We are perpetually, irrevocably, and to our detriment, ourselves. And while those close to us prod us to color inside the lines, our hands are unsteady and steadfastly childlike. And while it is no small tragedy that we are unable to change ourselves, we rarely consider the effect it has on others. What happens to those who care for the chronically broken?

The malformed cockroach of hope stubbornly refuses to die. My mother never failed to disappoint my father. She continually broke our hearts and topped previously unthinkable levels of maternal and spousal failure. So I gave up. My poor father clung to a tiny, broken ore in the vain hope of finding shore. But the ocean is heartbreakingly vast. His goal noble; his project folly. And our story isn't unique. This indignity stalks us all. It is the inevitable result of care butting up against the immovable wall of character.

We are who we are. Change is a poet's word. Its siren song burrows deep in our heads like a tick. When a bridge is broken, its failure is obvious. It is uncrossable and we search for another way across. This luxury is lost with people. Our cracks are hidden under layers of good intentions. Our smiles dangle the carrot of change.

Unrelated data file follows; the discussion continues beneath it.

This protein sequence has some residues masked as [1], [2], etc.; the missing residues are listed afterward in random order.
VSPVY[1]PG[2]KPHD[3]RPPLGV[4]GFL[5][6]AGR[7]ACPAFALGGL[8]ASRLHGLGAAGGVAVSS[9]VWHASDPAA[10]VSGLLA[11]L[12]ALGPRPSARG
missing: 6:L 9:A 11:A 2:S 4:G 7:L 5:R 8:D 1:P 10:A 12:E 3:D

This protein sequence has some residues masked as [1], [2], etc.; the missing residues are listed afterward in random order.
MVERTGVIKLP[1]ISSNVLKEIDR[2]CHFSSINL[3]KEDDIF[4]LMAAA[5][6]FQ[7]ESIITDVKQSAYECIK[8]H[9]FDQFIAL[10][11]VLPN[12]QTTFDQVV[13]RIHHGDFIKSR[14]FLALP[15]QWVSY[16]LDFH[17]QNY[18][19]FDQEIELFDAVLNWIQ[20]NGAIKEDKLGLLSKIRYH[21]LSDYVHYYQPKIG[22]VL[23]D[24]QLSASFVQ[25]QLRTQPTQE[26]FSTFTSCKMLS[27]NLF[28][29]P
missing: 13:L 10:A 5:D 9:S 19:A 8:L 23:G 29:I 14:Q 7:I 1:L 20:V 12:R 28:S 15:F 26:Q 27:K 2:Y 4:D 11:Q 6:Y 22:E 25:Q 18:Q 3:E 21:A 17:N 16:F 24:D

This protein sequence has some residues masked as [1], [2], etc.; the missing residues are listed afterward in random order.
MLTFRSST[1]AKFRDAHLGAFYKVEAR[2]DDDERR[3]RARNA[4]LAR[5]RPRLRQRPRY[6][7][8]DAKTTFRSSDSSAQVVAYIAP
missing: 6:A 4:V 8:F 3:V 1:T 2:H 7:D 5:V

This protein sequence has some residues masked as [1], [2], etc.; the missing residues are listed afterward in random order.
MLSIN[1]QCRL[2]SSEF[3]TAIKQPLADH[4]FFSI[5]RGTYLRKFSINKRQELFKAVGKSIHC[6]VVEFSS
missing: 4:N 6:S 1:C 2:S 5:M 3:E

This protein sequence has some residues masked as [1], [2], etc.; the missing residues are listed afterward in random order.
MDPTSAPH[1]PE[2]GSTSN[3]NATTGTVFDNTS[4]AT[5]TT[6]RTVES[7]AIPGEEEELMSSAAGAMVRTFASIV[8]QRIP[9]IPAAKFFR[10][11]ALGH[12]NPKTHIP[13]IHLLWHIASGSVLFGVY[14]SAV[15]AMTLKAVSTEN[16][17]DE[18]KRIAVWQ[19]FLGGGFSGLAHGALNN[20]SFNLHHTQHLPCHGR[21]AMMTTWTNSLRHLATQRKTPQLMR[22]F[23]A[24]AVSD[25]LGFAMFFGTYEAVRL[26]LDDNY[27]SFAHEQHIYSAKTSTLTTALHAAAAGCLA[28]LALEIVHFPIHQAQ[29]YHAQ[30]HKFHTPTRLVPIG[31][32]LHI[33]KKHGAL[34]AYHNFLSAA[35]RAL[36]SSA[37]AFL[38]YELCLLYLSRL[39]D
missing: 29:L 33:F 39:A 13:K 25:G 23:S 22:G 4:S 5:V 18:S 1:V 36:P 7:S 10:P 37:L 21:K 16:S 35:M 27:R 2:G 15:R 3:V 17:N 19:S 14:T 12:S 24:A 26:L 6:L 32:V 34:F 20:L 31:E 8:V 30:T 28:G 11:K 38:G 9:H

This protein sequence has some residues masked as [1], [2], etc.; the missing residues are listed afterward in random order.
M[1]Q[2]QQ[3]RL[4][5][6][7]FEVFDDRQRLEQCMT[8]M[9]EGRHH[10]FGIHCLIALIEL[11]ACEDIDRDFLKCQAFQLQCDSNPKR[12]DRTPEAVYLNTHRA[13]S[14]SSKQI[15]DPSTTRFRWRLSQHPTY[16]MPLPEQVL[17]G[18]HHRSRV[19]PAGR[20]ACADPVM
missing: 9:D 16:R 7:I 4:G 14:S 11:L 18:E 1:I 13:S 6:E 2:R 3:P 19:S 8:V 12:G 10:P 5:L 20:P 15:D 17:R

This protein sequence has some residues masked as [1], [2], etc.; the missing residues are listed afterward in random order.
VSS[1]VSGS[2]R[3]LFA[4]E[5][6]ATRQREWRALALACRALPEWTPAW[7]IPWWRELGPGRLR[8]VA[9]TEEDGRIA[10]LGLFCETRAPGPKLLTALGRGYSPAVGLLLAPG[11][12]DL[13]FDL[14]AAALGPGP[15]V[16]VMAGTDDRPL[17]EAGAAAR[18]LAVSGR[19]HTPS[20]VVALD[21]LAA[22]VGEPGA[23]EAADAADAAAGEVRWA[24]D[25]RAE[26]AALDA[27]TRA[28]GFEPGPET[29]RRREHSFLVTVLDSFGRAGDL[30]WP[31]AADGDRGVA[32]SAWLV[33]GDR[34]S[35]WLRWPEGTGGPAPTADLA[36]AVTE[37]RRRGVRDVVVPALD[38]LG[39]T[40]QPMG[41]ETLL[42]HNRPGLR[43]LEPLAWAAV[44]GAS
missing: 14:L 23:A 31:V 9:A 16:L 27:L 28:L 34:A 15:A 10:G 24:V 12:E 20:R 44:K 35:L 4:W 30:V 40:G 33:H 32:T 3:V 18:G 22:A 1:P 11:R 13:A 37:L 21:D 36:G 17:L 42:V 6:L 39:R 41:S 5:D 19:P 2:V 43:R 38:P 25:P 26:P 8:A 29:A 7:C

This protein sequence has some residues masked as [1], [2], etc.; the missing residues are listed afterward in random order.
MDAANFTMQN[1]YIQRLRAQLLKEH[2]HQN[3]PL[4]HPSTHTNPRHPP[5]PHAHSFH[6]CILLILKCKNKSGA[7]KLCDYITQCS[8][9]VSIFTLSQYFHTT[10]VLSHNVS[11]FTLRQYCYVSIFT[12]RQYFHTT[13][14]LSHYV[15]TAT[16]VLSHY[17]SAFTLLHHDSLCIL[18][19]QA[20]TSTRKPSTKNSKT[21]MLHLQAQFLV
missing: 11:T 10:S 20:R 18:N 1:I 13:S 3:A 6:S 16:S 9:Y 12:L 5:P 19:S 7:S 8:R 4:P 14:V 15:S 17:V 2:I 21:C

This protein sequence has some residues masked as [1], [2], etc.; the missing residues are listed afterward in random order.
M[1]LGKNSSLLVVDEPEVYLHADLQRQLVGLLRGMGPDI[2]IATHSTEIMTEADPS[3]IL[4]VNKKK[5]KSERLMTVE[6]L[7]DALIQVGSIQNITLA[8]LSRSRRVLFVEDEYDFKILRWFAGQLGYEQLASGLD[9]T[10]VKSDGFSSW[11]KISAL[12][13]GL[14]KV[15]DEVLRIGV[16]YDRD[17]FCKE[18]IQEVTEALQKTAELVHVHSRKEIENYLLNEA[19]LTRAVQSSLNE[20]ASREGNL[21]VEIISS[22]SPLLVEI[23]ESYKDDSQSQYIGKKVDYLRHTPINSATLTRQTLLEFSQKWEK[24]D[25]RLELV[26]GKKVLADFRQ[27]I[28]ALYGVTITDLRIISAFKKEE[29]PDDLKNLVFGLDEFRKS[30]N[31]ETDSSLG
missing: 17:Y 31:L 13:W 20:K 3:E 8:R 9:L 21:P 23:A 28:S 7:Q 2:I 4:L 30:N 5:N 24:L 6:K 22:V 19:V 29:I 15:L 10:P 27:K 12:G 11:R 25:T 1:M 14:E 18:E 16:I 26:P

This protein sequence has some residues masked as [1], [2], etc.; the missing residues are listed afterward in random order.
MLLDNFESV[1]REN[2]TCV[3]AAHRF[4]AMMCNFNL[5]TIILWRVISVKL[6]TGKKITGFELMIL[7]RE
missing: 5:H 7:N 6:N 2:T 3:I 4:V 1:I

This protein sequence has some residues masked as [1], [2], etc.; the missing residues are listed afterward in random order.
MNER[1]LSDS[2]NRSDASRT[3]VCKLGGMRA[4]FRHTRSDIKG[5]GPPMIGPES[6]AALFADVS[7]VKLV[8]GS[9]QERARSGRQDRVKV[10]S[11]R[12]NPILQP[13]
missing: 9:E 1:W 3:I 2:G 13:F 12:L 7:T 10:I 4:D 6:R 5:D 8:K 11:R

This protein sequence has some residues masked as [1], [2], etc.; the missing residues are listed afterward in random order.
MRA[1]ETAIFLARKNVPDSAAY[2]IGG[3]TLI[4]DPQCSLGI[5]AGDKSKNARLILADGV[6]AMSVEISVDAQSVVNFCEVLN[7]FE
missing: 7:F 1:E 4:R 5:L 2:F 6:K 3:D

Consider a bad movie: it is easy to dismiss. We dust the popcorn off our laps and move on. Now a movie that is almost good, that is infuriating. We spend hours in the car arguing with our friends about where it went wrong, how we can fix it. It can be salvaged! We're sure of it. If only we could get our hands on it, we'd be the thing that turns it around.

It can't. And now that you know, it is your fault if you fall for it. They didn't disappoint you; they were being who they are. And it is precisely your fault for expecting anything different. They've repeatedly shown you their stripes and you've chosen to ignore them in favor of an idealistic fantasy. Come down to earth and look upon them in the daylight. They are nothing but themselves.

If you can make peace, accept and love them --not in spite of-- but because of their flaws, then your love has a fighting chance. But if your love is based in the future, on a version of them that doesn't exist anywhere but your mind, your project is doomed. Love what is, not what ought to be. A zebra's stripes go to the bone. If you're not into that, go chase a cheetah.

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